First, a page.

GICs vs. High-Interest Savings Accounts

Alyssa Furtado
by Alyssa Furtado May 12, 2015 / No Comments

When comparing any two financial products, sometimes the differences are pretty stark. For example, bonds and equities are not exactly similar. Investors buy equities for capital gains, whereas with something like savings bonds there is no potential for capital growth, leaving aside compounded interest.

And yet in some cases, two possible investments are actually quite similar; this leaves consumers with a choice that may not be obvious, and to make an informed choice, requires that they know the ins and outs of the two products in question. In this post, we’re going to look at such a situation: GICs vs. high-interest savings accounts.

Broadly speaking, GICs and high-interest savings accounts share key characteristics. Both products offer principal protection, both from the financial institution that sells them and also the deposit insurance plans if the bank/credit union in question happens to fail. In this regard, GICs and high-interest savings accounts are very conservative products. They also pay regular, predictable interest. As such, GICs and high-interest savings accounts can comprise part of the fixed income portion of a diversified portfolio.

So let’s say you’d like to invest some money in a product where your principal is guaranteed and you’ll earn interest along the way. Which one should you choose?

First Things First

The first thing to ask yourself is, what are the chances you might end up needing the money? Even if you intend to keep the funds in the GIC or high-interest account for a certain period of time, life can have a way of changing your plans. Particularly on a very short-term basis, it’s much easier to withdraw money from a high-interest savings account than a GIC. This is especially true if you’re deciding between a non-redeemable GIC and a high-interest savings account. In theory, with a non-redeemable GIC, you may not be able to get your cash back before the term ends. And if you do, you will most likely forgo any accumulated interest. You can always pull your money out of a cashable GIC, but interest rates will be lower than if you invested in the non-redeemable variety.

All in all, if you’d prefer to have ready access to your money, a high-interest savings account is the better bet. That said, keep in mind that these accounts are designed for savings, not transacting. It is not uncommon to encounter $5 fees per transaction with high-interest savings accounts. Depending on the size of your account, too many transactions can very easily offset (or more) all the interest you’re making.

Compare the Best Savings Accounts

Use our tool to compare the best savings accounts in Canada. Get the best interest rates and learn how much your savings will grow.

Size Matters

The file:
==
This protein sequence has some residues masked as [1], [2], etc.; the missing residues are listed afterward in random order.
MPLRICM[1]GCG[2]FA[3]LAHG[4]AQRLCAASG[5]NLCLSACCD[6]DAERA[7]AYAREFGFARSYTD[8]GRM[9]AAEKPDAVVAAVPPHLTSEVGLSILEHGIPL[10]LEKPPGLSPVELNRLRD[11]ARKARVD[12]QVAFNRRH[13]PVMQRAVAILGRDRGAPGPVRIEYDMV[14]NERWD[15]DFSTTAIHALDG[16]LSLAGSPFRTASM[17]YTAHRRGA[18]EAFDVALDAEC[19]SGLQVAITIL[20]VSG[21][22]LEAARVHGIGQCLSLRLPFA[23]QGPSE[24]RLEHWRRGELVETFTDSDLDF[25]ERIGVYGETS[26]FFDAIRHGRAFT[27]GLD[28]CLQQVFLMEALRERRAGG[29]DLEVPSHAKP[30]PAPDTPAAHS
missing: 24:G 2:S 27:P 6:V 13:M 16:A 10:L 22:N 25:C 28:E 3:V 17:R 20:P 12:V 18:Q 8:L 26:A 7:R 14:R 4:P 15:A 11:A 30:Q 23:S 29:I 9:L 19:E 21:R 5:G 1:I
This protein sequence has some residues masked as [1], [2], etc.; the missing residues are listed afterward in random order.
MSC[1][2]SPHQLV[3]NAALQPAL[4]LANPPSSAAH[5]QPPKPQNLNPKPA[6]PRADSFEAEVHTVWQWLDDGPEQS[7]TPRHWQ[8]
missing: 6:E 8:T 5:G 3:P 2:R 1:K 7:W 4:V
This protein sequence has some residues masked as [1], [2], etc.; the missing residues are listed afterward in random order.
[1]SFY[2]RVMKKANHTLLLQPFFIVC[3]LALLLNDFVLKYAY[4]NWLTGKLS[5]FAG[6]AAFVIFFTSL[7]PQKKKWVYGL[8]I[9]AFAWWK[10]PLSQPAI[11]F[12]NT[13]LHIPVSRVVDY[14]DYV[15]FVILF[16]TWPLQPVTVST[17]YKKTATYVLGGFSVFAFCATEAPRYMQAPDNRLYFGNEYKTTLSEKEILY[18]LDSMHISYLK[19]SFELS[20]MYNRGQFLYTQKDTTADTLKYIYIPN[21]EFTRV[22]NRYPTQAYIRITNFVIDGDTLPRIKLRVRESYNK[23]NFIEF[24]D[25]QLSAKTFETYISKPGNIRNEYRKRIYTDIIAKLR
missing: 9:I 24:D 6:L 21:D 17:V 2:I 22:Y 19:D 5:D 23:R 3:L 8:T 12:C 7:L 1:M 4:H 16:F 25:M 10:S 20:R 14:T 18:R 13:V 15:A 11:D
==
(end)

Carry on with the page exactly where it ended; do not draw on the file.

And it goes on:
Say you’ve got $1,000 and you’re trying to decide between a GIC and a high-interest savings account. Unfortunately, you may only be able to go the GIC route. Generally speaking, financial institutions require at least $5,000 in order to get the high-interest savings account rate. Otherwise, you’re stuck with the (very low) regular interest rate paid on savings accounts. As an example, Scotiabank offers just 0.10% interest on balances of between $0 – $4,999 in their high-interest savings accounts. But if you can get the balance up to $5,000, you’ll earn up to 1.50% instead. TD is the same. In contrast, most of the GICs on our site only require a minimum of $1,000 to be invested, and you’ll often get better rates.

All About Those Rates, ‘Bout Those Rates

Ok, so you’ve got enough money for both a GIC or high-interest savings account. And you’re pretty confident you won’t need the money for the duration of the GIC term, if you go that route. Now, it’s more of an apples-to apples-comparison. In this event, your choice can be decided by which product offers the highest interest rate.

With a bit of searching, GICs will tend to win out over the high-interest savings account. One-year GICs in Canada currently pay anywhere from 0.55% to just over 2.00% annually, whereas you’re doing very well if you can find a high-interest savings account paying even 1.50%. When you subtract the annual inflation rate from those numbers, as we’ve explained how to do here, you know that the highest interest rate (also known as the nominal rate) will preserve your spending power – so that’s why you always want to comparison shop and find the best rate.

We titled this post “GICs vs. high-interest savings accounts”, but hopefully it’s now apparent from our discussion that there isn’t a one-size-fits-all answer. As with many financial issues, deciding on the best investment for yourself first starts with considering your own situation. Once you know what you need, you can then choose the product that’s best for you.


Flickr: Ken Teegardin